Neuroethics Playlist 3
|Image courtesy of Pixabay
The Neuroethics Blog has put together our third neuroethics playlist: a collection of songs related to neuroethics, neuroscience, the brain, and the mind. We would like thank our readers and our Facebook followers for their song suggestions!
Listen on Spotify
You can find the first two playlists here.
About the Songs
This song tells people to think for themselves and not just accept what they’re told, even if they are young and thought to be immature. Because no matter what, we all still have brains (which are made up of grey matter and white matter) and should use them.
This song is from the perspective of someone who has been diagnosed with delusions, but to him, the “shadows” he sees seem real. It illustrates how those with psychosis can have trouble telling their delusions and hallucinations apart from reality. It’s also possible that the shadows are metaphorical representations of troubles in his life.
This song, from The Dark Side of the Moon album, is about people who are considered “lunatics” and was inspired by the mental breakdown of former Pink Floyd member Syd Barrett. The song has been the subject of academic writing, including a paper in Academic Medicine and analysis by philosopher and media theorist Friedrich Kittler.
The former Black Sabbath members wrote this song about getting “high” from dopamine. And, in fact, the things that get us high, whether they are drugs or experiences, are accompanied by a release of dopamine in the brain.
|Image Courtesy of Wikimedia Commons
This lyric-less piece was composed for the Blade Runner soundtrack, though it did not appear in the film. The character Rachel is one of the “replicants:” sentient, realistic androids created to be workers and entertainers but not given the same rights as humans. Unlike other replicants, Rachel believes she is human, and this song might have been intended to accompany the scenes of her beginning to expect her true identity.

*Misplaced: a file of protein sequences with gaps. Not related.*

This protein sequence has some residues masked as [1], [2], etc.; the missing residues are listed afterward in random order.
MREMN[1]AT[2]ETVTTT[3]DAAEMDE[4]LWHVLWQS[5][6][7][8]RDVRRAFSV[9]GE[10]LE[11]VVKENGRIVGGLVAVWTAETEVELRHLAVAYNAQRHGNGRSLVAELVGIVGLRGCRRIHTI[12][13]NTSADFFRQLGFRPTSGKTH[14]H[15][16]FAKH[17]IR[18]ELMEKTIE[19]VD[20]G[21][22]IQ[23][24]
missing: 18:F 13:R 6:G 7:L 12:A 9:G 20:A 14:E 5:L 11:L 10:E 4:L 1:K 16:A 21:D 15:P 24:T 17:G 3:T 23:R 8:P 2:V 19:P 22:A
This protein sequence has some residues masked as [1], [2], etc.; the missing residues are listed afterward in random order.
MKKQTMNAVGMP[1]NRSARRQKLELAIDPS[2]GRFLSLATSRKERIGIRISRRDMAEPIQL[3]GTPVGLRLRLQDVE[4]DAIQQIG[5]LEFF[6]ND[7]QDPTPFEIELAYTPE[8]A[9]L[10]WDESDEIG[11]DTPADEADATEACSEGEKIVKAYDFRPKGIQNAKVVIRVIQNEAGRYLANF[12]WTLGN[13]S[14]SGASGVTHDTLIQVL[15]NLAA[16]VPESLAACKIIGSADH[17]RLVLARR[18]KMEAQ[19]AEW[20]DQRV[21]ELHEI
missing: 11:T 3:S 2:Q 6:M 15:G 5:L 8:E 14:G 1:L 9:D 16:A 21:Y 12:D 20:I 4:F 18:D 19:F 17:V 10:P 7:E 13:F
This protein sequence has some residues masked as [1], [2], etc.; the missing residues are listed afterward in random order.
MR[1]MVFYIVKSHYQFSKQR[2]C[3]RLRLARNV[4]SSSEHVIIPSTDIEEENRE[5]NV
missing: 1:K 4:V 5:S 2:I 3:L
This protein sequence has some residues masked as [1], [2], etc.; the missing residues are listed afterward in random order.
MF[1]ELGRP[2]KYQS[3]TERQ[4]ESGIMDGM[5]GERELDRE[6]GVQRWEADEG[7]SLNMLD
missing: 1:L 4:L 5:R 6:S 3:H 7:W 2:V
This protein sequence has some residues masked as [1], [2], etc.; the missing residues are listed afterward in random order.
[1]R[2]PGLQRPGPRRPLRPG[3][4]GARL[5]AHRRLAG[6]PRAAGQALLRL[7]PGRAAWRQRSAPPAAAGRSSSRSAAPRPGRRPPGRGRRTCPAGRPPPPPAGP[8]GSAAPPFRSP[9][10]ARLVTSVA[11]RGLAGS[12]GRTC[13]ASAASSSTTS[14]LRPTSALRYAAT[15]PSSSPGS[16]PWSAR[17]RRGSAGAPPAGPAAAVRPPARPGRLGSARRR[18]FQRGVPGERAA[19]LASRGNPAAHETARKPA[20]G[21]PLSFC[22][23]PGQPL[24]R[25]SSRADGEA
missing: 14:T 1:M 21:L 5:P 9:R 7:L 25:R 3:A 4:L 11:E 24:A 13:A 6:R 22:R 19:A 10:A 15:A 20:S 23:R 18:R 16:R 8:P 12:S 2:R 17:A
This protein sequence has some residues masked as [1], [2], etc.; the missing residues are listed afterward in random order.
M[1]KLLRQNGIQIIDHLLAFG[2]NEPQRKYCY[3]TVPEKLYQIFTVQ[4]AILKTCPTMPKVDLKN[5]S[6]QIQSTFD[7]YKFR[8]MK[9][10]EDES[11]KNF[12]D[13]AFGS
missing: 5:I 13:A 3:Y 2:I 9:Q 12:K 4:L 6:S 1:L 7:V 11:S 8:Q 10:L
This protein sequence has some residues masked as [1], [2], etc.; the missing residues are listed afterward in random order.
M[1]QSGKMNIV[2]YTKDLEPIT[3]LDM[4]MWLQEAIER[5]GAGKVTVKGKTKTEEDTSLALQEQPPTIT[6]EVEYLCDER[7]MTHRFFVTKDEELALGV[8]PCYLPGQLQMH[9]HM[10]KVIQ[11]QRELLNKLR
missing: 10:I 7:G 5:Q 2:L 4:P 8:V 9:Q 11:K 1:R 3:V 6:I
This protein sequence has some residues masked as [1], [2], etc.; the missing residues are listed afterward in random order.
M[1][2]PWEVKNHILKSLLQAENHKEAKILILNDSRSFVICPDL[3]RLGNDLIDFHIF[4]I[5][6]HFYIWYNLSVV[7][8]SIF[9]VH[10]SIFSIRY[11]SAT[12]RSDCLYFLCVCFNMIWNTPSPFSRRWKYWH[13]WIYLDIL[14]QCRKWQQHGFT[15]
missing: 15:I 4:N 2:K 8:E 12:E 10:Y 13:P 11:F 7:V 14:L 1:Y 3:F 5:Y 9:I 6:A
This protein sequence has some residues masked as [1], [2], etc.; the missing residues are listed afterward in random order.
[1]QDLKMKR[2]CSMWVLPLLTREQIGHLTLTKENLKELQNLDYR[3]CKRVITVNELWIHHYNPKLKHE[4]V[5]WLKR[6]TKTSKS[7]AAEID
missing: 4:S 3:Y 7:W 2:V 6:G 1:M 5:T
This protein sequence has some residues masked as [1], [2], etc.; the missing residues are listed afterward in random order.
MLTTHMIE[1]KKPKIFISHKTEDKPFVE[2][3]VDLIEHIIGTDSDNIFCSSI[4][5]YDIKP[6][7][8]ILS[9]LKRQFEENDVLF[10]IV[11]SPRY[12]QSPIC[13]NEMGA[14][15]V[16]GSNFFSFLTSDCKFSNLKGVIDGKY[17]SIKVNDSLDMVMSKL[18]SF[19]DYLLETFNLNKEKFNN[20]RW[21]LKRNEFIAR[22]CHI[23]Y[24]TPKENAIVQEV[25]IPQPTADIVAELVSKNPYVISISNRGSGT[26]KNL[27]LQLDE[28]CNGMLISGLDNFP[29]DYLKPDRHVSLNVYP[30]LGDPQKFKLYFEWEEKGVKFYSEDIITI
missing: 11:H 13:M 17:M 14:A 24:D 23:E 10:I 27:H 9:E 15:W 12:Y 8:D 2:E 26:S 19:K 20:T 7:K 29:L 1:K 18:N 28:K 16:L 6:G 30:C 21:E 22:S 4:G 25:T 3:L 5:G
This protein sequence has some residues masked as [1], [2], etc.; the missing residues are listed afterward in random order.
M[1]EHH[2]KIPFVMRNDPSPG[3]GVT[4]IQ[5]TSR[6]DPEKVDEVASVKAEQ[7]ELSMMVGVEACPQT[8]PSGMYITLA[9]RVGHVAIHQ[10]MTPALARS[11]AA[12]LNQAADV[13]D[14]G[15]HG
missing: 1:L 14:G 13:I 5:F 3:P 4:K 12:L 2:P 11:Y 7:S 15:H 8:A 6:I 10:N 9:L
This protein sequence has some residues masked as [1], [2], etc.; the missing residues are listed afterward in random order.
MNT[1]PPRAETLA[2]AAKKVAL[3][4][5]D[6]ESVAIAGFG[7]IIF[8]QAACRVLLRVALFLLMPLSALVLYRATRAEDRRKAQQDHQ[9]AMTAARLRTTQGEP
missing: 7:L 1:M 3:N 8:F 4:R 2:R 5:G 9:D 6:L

In this angsty song, the singer rants about his friends and family who wrongly assume he’s mentally troubled or using drugs. It presents a popular, skeptical view of mainstream psychiatric treatment. The music video shows parents turning their teenage son’s bedroom into a stereotypical asylum cell with padded walls and bars on the windows and putting him in a straitjacket. A re-recorded version changes the last line from “It doesn’t matter, I’ll probably get hit by a car anyway” to “It doesn’t matter, the insurance money’s about to run out anyhow.”
CeeLo Green of Gnarls Barkley sings about being depressed and contemplating suicide. He explained that he hopes the song would be “therapeutic” to people who are experiencing similar problems.
This song is about someone who feels like they lost their memories and sense of self after being betrayed by a friend. The lyrics are part of an ongoing story spanning three of the electronic music group’s albums.
The title and chorus of this hip-hop song come from L.A. slang terms for being reckless and aggressive. See here for a surprisingly in-depth neurophilosophical analysis of the song.
The vocals to this song were supposedly written and recorded in under an hour by the band’s lead singer when she was still in high school. They offer to give you “something for your mind.”
Elvis Costello based this hit song, about an elderly woman experiencing memory loss and dementia, on his grandmother’s struggle with Alzheimer’s disease.
Image Courtesy of Wikimedia Commons
Though it might not be commonly known, this song was written about the Cold War. Ozzy Osbourne thought that it was a “crazy” time full of hostility, fear, paranoia, and propaganda.
In this song, a man who has spent his life having to suppress his emotions tells his doctor that he is worried about never being able to feel again.
The backwards vocals and disjointed, glitchy music in this song mirror the mental state of the protagonist who pleads insanity during a trial and is ordered to undergo electroshock therapy.
The lyrics of this song were inspired by the strong community in the town of Slab Fork, West Vigrinia where Bill Withers grew up. They describe how people need to help and support each other during tough times and “sorrow.” It has regained popularity during various crises (including the ongoing COVID-19 pandemic) and has also been used by protests movements.
Want to cite this post?
Queen, J. (2020). Neuroethics Playlist 3. The Neuroethics Blog. Retrieved on , from http://www.theneuroethicsblog.com/2020/07/neuroethics-playlist-3.html